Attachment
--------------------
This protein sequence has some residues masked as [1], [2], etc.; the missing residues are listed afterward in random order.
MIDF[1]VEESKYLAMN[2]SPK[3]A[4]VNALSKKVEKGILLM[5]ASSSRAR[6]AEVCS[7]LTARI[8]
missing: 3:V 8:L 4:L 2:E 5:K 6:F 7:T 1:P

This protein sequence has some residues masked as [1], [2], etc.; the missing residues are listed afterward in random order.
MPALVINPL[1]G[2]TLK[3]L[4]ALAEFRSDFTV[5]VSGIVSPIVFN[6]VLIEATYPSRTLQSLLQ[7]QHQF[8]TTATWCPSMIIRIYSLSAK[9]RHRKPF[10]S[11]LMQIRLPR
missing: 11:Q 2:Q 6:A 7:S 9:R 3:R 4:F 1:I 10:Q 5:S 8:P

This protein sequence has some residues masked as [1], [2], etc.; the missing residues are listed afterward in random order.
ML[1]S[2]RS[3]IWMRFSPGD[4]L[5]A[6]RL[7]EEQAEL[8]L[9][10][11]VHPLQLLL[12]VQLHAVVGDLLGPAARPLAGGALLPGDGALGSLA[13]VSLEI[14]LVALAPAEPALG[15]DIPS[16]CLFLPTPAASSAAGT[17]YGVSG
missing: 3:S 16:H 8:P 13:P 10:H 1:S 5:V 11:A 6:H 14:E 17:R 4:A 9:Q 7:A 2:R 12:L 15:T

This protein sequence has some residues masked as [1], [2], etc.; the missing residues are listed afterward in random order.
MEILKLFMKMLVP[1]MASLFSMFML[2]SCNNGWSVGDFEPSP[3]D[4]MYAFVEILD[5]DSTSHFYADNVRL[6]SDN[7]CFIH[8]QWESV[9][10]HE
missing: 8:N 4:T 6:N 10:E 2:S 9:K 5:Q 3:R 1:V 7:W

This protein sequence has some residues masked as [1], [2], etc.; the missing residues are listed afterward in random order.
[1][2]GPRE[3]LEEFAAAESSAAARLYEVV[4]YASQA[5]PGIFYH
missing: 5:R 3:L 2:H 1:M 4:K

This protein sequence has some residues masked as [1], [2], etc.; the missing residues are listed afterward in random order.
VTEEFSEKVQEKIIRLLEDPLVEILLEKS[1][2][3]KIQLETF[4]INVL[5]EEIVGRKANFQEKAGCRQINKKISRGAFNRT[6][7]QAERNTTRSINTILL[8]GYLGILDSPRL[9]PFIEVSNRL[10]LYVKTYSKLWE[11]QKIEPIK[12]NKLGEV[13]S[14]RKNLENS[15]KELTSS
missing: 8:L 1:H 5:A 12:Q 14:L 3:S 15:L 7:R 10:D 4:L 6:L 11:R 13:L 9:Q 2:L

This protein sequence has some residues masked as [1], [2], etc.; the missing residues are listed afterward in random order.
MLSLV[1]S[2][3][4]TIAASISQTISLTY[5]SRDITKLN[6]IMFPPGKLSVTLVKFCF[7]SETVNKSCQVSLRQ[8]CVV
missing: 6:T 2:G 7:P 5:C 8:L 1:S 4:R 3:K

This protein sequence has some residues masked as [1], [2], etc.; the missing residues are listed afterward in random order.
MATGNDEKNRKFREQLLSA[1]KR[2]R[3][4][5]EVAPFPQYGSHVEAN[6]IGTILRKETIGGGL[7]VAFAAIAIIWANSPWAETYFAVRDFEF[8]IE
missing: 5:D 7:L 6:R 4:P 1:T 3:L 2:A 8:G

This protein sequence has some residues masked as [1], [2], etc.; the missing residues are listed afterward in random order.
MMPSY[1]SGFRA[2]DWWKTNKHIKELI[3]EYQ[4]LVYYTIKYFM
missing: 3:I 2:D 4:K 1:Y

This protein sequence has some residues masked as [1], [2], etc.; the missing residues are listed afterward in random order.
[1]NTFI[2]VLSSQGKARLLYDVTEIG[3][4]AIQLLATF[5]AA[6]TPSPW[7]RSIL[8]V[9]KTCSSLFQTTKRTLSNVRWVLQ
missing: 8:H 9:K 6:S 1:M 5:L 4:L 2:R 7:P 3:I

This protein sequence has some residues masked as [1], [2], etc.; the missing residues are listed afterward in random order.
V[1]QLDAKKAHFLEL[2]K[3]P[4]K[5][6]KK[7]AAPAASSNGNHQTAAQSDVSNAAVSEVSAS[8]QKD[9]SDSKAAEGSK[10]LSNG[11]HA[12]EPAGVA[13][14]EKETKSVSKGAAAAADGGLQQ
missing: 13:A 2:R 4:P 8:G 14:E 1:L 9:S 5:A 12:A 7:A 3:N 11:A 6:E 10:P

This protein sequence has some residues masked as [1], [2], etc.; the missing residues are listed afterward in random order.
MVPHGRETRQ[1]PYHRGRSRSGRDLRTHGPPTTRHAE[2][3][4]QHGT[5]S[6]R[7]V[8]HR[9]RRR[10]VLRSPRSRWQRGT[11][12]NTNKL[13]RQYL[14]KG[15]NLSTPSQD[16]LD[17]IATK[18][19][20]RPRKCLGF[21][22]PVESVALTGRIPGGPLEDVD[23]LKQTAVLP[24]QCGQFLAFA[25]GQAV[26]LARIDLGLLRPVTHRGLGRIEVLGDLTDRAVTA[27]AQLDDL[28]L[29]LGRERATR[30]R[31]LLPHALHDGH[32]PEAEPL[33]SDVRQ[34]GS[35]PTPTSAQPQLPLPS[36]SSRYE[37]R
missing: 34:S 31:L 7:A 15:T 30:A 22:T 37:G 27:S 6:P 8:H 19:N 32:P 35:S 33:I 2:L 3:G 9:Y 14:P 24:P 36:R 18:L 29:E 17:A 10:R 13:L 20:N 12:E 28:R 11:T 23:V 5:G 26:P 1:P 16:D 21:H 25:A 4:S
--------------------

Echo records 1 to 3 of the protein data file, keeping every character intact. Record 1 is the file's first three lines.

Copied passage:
This protein sequence has some residues masked as [1], [2], etc.; the missing residues are listed afterward in random order.
MIDF[1]VEESKYLAMN[2]SPK[3]A[4]VNALSKKVEKGILLM[5]ASSSRAR[6]AEVCS[7]LTARI[8]
missing: 3:V 8:L 4:L 2:E 5:K 6:F 7:T 1:P

This protein sequence has some residues masked as [1], [2], etc.; the missing residues are listed afterward in random order.
MPALVINPL[1]G[2]TLK[3]L[4]ALAEFRSDFTV[5]VSGIVSPIVFN[6]VLIEATYPSRTLQSLLQ[7]QHQF[8]TTATWCPSMIIRIYSLSAK[9]RHRKPF[10]S[11]LMQIRLPR
missing: 11:Q 2:Q 6:A 7:S 9:R 3:R 4:F 1:I 10:Q 5:S 8:P

This protein sequence has some residues masked as [1], [2], etc.; the missing residues are listed afterward in random order.
ML[1]S[2]RS[3]IWMRFSPGD[4]L[5]A[6]RL[7]EEQAEL[8]L[9][10][11]VHPLQLLL[12]VQLHAVVGDLLGPAARPLAGGALLPGDGALGSLA[13]VSLEI[14]LVALAPAEPALG[15]DIPS[16]CLFLPTPAASSAAGT[17]YGVSG
missing: 3:S 16:H 8:P 13:P 10:H 1:S 5:V 11:A 6:H 14:E 17:R 4:A 9:Q 7:A 2:R 12:L 15:T